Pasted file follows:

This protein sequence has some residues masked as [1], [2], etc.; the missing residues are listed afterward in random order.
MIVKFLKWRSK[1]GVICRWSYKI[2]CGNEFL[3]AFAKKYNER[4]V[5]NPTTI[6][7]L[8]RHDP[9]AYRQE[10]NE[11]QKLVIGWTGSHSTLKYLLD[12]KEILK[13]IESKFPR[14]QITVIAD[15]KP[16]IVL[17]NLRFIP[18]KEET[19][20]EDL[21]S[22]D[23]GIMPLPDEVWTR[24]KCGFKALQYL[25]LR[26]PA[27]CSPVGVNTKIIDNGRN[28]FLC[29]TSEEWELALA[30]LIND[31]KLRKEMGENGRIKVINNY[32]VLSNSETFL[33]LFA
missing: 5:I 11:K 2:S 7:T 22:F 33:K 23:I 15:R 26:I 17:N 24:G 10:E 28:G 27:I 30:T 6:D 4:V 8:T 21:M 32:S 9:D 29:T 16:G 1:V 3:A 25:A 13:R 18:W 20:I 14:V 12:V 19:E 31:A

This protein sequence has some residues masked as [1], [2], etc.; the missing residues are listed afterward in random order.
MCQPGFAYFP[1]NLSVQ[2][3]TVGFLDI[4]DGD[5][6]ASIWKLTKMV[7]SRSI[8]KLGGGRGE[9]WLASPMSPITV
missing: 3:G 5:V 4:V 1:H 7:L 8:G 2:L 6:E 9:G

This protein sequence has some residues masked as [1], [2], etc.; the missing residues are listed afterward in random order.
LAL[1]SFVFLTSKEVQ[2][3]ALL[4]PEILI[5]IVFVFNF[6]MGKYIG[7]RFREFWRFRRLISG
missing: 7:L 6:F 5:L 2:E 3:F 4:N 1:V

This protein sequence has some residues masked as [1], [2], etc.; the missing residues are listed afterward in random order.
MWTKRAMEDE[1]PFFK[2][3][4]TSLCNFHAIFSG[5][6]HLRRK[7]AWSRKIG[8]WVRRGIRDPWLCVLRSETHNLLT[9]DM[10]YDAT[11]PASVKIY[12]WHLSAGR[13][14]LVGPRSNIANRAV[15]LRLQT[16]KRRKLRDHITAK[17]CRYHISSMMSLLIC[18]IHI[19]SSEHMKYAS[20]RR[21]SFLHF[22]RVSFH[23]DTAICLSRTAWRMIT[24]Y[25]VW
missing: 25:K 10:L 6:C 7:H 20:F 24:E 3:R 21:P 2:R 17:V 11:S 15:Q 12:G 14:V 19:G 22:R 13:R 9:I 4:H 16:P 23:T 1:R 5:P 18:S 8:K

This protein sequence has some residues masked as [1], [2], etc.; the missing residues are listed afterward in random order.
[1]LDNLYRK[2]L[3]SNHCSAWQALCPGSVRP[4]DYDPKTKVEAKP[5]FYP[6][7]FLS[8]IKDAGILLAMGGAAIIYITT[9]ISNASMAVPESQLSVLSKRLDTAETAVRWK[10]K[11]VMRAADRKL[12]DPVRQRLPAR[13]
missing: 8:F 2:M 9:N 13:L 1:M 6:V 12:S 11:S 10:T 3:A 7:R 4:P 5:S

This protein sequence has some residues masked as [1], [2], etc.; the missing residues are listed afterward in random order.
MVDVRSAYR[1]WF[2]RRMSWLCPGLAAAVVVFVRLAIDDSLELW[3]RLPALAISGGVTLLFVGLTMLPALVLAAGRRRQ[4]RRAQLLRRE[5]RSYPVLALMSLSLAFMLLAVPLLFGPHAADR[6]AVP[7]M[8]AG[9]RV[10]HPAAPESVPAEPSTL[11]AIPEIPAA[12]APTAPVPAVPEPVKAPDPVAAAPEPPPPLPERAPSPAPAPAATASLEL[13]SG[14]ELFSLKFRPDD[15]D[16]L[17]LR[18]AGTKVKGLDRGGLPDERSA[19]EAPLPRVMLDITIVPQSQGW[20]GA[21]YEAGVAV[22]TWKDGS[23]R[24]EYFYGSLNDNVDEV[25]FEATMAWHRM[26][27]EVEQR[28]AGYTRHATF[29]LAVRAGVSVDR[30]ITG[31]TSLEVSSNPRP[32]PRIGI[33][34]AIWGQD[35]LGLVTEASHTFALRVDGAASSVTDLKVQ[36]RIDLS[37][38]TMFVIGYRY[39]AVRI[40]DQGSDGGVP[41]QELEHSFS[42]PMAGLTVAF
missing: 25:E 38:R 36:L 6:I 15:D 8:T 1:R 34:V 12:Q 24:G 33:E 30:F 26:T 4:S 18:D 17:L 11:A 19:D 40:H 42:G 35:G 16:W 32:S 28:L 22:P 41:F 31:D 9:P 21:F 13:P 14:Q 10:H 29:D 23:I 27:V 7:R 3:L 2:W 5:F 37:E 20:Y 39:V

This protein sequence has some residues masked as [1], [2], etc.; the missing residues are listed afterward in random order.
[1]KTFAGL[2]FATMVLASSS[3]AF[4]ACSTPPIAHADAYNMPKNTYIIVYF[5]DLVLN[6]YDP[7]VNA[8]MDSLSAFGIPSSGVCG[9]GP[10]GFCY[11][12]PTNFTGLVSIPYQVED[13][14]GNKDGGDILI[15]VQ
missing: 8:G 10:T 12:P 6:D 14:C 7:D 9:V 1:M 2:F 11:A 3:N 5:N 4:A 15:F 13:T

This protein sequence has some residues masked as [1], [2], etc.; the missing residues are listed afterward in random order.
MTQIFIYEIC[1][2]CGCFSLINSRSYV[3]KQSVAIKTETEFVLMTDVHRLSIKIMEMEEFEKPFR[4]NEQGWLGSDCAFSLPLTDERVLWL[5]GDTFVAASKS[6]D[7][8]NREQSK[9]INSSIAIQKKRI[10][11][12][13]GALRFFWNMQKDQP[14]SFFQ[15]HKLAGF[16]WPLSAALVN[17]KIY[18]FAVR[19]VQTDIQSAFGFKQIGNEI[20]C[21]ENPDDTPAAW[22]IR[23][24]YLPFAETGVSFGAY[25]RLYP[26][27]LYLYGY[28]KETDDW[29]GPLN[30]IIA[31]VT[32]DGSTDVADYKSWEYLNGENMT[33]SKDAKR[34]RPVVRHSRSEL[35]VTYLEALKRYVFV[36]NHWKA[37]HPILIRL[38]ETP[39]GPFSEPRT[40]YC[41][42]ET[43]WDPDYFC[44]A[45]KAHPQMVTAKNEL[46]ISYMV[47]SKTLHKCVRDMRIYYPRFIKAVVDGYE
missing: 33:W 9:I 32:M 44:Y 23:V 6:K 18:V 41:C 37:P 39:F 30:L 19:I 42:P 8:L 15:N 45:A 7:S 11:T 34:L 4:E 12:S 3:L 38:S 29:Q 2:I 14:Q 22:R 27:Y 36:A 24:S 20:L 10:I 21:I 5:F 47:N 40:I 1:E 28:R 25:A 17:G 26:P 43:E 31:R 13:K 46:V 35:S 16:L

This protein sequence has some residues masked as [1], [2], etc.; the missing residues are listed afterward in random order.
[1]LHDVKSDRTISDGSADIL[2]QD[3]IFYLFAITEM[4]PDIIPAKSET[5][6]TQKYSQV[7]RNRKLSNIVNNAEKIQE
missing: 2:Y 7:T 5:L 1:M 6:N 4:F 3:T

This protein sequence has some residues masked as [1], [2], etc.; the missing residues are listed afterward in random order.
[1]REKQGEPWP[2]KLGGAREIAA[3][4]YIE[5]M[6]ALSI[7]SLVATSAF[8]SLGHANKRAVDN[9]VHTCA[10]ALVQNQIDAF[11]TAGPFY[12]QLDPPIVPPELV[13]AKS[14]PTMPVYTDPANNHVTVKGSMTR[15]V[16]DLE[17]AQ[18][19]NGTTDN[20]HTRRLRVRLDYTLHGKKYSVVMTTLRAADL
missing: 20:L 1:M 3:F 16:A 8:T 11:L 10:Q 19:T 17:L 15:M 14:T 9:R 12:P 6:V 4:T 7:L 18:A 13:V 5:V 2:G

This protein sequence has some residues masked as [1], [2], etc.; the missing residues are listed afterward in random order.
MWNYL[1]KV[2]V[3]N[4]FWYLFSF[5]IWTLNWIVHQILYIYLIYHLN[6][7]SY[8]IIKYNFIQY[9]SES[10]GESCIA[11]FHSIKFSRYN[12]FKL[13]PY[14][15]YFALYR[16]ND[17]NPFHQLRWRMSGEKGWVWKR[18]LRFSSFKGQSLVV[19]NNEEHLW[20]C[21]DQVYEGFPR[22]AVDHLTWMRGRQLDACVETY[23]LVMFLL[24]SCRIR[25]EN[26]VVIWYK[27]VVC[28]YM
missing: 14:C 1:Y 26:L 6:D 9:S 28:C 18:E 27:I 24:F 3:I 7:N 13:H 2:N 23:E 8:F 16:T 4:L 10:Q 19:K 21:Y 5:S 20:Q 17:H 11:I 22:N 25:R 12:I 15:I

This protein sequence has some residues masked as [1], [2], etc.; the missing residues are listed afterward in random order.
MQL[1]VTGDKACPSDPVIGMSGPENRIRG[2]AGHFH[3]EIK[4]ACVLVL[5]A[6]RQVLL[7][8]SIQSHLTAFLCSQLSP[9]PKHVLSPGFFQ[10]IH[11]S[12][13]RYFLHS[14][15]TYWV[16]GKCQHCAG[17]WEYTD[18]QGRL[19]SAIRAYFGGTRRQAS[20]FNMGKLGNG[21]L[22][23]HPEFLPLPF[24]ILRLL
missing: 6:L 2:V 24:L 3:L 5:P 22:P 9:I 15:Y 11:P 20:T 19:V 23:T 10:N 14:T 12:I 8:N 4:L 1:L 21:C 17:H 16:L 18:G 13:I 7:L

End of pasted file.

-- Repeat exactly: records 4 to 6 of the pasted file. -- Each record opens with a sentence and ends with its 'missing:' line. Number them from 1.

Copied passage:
This protein sequence has some residues masked as [1], [2], etc.; the missing residues are listed afterward in random order.
MWTKRAMEDE[1]PFFK[2][3][4]TSLCNFHAIFSG[5][6]HLRRK[7]AWSRKIG[8]WVRRGIRDPWLCVLRSETHNLLT[9]DM[10]YDAT[11]PASVKIY[12]WHLSAGR[13][14]LVGPRSNIANRAV[15]LRLQT[16]KRRKLRDHITAK[17]CRYHISSMMSLLIC[18]IHI[19]SSEHMKYAS[20]RR[21]SFLHF[22]RVSFH[23]DTAICLSRTAWRMIT[24]Y[25]VW
missing: 25:K 10:L 6:C 7:H 20:F 24:E 3:R 21:P 2:R 17:V 11:S 15:Q 12:G 14:V 19:G 22:R 13:R 9:I 4:H 16:P 23:T 1:R 5:P 18:S 8:K

This protein sequence has some residues masked as [1], [2], etc.; the missing residues are listed afterward in random order.
[1]LDNLYRK[2]L[3]SNHCSAWQALCPGSVRP[4]DYDPKTKVEAKP[5]FYP[6][7]FLS[8]IKDAGILLAMGGAAIIYITT[9]ISNASMAVPESQLSVLSKRLDTAETAVRWK[10]K[11]VMRAADRKL[12]DPVRQRLPAR[13]
missing: 8:F 2:M 9:N 13:L 1:M 6:V 12:S 11:S 10:T 3:A 7:R 4:P 5:S

This protein sequence has some residues masked as [1], [2], etc.; the missing residues are listed afterward in random order.
MVDVRSAYR[1]WF[2]RRMSWLCPGLAAAVVVFVRLAIDDSLELW[3]RLPALAISGGVTLLFVGLTMLPALVLAAGRRRQ[4]RRAQLLRRE[5]RSYPVLALMSLSLAFMLLAVPLLFGPHAADR[6]AVP[7]M[8]AG[9]RV[10]HPAAPESVPAEPSTL[11]AIPEIPAA[12]APTAPVPAVPEPVKAPDPVAAAPEPPPPLPERAPSPAPAPAATASLEL[13]SG[14]ELFSLKFRPDD[15]D[16]L[17]LR[18]AGTKVKGLDRGGLPDERSA[19]EAPLPRVMLDITIVPQSQGW[20]GA[21]YEAGVAV[22]TWKDGS[23]R[24]EYFYGSLNDNVDEV[25]FEATMAWHRM[26][27]EVEQR[28]AGYTRHATF[29]LAVRAGVSVDR[30]ITG[31]TSLEVSSNPRP[32]PRIGI[33][34]AIWGQD[35]LGLVTEASHTFALRVDGAASSVTDLKVQ[36]RIDLS[37][38]TMFVIGYRY[39]AVRI[40]DQGSDGGVP[41]QELEHSFS[42]PMAGLTVAF
missing: 25:E 38:R 36:L 6:I 15:D 8:T 1:R 34:V 12:Q 24:G 33:E 30:F 26:T 4:S 18:D 17:L 11:A 19:D 40:H 42:G 35:G 16:W 32:S 28:L 22:P 41:F 31:D 9:P 21:F 13:P 14:Q 10:H 29:D 23:I 27:V 7:R 3:L 2:W 5:F 37:E 20:Y 39:V